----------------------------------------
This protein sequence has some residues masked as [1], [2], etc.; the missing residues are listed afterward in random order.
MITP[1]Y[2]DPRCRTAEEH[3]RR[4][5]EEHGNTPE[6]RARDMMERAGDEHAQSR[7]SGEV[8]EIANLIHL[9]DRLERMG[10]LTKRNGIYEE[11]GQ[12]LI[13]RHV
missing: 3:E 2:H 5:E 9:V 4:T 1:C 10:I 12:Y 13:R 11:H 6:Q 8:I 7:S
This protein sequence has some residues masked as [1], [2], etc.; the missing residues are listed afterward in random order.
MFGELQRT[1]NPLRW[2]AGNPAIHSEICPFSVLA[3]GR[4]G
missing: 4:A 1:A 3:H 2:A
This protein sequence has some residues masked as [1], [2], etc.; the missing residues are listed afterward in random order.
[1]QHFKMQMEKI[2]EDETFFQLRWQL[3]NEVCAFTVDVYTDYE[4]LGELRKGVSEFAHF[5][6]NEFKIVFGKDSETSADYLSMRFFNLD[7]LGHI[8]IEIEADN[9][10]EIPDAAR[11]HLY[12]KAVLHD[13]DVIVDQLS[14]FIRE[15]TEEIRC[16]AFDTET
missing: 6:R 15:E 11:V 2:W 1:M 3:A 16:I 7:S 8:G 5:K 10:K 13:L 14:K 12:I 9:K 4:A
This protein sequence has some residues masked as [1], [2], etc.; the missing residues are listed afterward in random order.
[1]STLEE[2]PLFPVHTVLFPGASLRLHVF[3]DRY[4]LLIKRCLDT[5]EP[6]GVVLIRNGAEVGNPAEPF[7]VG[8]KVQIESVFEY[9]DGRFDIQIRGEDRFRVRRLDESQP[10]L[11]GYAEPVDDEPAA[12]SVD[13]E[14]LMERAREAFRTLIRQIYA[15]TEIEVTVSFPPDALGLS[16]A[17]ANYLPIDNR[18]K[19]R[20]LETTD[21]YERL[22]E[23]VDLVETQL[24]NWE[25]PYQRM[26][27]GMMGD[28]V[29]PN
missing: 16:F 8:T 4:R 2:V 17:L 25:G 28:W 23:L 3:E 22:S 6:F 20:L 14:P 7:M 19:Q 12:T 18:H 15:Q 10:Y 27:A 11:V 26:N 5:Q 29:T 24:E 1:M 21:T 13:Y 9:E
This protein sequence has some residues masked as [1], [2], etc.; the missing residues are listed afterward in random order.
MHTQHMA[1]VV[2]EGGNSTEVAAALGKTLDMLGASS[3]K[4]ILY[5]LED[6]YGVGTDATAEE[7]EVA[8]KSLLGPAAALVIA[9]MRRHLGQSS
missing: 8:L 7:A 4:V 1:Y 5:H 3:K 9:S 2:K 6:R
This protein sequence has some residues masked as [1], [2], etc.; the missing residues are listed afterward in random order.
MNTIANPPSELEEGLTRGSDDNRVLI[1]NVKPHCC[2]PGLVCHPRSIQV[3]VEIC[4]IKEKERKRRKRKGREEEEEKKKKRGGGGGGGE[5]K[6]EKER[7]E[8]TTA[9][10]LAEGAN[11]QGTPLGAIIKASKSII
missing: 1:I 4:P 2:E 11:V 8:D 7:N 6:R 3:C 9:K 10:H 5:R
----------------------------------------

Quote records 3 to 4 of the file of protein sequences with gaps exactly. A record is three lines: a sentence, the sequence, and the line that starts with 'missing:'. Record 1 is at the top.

This protein sequence has some residues masked as [1], [2], etc.; the missing residues are listed afterward in random order.
[1]QHFKMQMEKI[2]EDETFFQLRWQL[3]NEVCAFTVDVYTDYE[4]LGELRKGVSEFAHF[5][6]NEFKIVFGKDSETSADYLSMRFFNLD[7]LGHI[8]IEIEADN[9][10]EIPDAAR[11]HLY[12]KAVLHD[13]DVIVDQLS[14]FIRE[15]TEEIRC[16]AFDTET
missing: 6:R 15:E 11:V 2:W 1:M 3:A 16:I 7:S 8:G 5:K 10:K 13:L 14:K 12:I 9:K 4:A
This protein sequence has some residues masked as [1], [2], etc.; the missing residues are listed afterward in random order.
[1]STLEE[2]PLFPVHTVLFPGASLRLHVF[3]DRY[4]LLIKRCLDT[5]EP[6]GVVLIRNGAEVGNPAEPF[7]VG[8]KVQIESVFEY[9]DGRFDIQIRGEDRFRVRRLDESQP[10]L[11]GYAEPVDDEPAA[12]SVD[13]E[14]LMERAREAFRTLIRQIYA[15]TEIEVTVSFPPDALGLS[16]A[17]ANYLPIDNR[18]K[19]R[20]LETTD[21]YERL[22]E[23]VDLVETQL[24]NWE[25]PYQRM[26][27]GMMGD[28]V[29]PN
missing: 16:F 8:T 4:R 2:V 17:L 25:G 28:W 23:L 3:E 22:S 6:F 20:L 14:P 7:M 19:Q 12:T 18:H 15:Q 10:Y 27:A 11:V 26:N 5:Q 29:T 24:E 1:M 21:T 13:Y 9:E